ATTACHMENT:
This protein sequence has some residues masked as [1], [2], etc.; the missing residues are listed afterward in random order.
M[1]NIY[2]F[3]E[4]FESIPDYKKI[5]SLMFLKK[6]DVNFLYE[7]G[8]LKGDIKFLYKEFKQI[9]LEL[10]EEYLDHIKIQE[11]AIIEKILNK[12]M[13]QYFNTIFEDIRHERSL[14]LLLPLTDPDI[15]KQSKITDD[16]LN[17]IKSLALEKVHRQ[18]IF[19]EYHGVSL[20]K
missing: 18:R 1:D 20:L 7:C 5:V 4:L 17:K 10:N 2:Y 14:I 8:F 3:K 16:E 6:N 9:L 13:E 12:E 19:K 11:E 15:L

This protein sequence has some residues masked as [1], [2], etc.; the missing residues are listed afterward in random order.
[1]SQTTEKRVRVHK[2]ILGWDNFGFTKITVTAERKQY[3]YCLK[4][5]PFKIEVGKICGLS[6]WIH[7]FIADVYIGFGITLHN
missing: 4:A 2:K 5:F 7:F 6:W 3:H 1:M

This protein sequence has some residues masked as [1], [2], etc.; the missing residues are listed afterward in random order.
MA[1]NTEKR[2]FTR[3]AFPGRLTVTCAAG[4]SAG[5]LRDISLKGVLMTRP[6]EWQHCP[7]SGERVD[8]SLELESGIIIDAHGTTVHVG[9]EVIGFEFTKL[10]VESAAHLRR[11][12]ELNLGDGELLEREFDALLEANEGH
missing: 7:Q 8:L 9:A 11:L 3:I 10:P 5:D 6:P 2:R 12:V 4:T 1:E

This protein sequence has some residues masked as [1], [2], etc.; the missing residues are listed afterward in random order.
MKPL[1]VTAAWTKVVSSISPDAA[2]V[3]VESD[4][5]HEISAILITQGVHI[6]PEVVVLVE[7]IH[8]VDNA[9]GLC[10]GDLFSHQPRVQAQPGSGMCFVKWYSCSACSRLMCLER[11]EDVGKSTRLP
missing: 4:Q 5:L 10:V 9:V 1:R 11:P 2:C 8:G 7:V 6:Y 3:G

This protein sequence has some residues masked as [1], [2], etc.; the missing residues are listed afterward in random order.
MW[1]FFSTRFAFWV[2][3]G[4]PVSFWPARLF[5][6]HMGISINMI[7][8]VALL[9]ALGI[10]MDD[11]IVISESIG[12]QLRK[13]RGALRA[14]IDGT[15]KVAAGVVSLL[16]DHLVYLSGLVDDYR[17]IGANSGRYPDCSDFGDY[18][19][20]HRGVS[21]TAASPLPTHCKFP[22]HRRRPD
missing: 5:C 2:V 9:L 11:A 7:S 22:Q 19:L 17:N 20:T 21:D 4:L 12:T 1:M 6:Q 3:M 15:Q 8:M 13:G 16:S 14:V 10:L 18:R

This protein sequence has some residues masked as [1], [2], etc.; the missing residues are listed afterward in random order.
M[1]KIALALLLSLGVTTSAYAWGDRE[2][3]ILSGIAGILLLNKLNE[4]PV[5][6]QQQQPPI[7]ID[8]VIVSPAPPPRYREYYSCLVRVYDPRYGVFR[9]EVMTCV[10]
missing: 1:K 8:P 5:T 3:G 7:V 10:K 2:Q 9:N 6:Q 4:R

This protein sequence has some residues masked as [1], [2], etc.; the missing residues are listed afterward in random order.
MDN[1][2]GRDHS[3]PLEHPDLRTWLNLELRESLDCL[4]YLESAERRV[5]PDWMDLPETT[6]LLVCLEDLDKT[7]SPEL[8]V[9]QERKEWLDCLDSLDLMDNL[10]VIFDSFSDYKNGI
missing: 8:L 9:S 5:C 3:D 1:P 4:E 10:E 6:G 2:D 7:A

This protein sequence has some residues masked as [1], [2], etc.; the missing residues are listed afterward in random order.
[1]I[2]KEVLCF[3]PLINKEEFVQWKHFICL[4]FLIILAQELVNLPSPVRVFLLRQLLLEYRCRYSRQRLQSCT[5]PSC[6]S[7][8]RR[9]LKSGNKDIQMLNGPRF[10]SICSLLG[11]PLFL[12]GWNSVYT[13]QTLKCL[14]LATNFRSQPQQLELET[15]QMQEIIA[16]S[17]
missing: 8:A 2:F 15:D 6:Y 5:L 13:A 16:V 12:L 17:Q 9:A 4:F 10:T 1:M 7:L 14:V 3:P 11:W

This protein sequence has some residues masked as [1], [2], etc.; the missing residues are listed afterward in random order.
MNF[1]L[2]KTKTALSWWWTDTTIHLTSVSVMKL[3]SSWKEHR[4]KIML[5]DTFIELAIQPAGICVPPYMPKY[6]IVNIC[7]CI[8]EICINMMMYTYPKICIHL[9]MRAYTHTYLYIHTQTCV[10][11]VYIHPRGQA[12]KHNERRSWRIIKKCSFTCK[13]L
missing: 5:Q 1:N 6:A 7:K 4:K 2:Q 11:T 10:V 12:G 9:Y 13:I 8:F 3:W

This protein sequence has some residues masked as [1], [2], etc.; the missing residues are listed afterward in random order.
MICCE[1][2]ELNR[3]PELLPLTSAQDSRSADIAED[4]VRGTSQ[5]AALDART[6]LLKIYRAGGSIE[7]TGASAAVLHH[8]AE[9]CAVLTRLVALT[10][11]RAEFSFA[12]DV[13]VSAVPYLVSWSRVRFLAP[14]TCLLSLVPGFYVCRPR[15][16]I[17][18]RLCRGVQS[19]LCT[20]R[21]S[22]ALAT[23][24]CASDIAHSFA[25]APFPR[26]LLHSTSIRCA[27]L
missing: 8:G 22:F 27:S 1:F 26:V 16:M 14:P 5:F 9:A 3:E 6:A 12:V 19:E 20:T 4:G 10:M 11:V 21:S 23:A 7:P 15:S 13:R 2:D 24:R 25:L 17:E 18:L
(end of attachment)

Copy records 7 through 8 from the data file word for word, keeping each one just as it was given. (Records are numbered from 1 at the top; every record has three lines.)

This protein sequence has some residues masked as [1], [2], etc.; the missing residues are listed afterward in random order.
MDN[1][2]GRDHS[3]PLEHPDLRTWLNLELRESLDCL[4]YLESAERRV[5]PDWMDLPETT[6]LLVCLEDLDKT[7]SPEL[8]V[9]QERKEWLDCLDSLDLMDNL[10]VIFDSFSDYKNGI
missing: 8:L 9:S 5:C 3:D 1:P 4:E 10:E 6:G 2:D 7:A

This protein sequence has some residues masked as [1], [2], etc.; the missing residues are listed afterward in random order.
[1]I[2]KEVLCF[3]PLINKEEFVQWKHFICL[4]FLIILAQELVNLPSPVRVFLLRQLLLEYRCRYSRQRLQSCT[5]PSC[6]S[7][8]RR[9]LKSGNKDIQMLNGPRF[10]SICSLLG[11]PLFL[12]GWNSVYT[13]QTLKCL[14]LATNFRSQPQQLELET[15]QMQEIIA[16]S[17]
missing: 8:A 2:F 15:D 6:Y 5:L 13:A 16:V 12:L 17:Q 9:A 4:F 10:T 1:M 7:L 14:V 3:P 11:W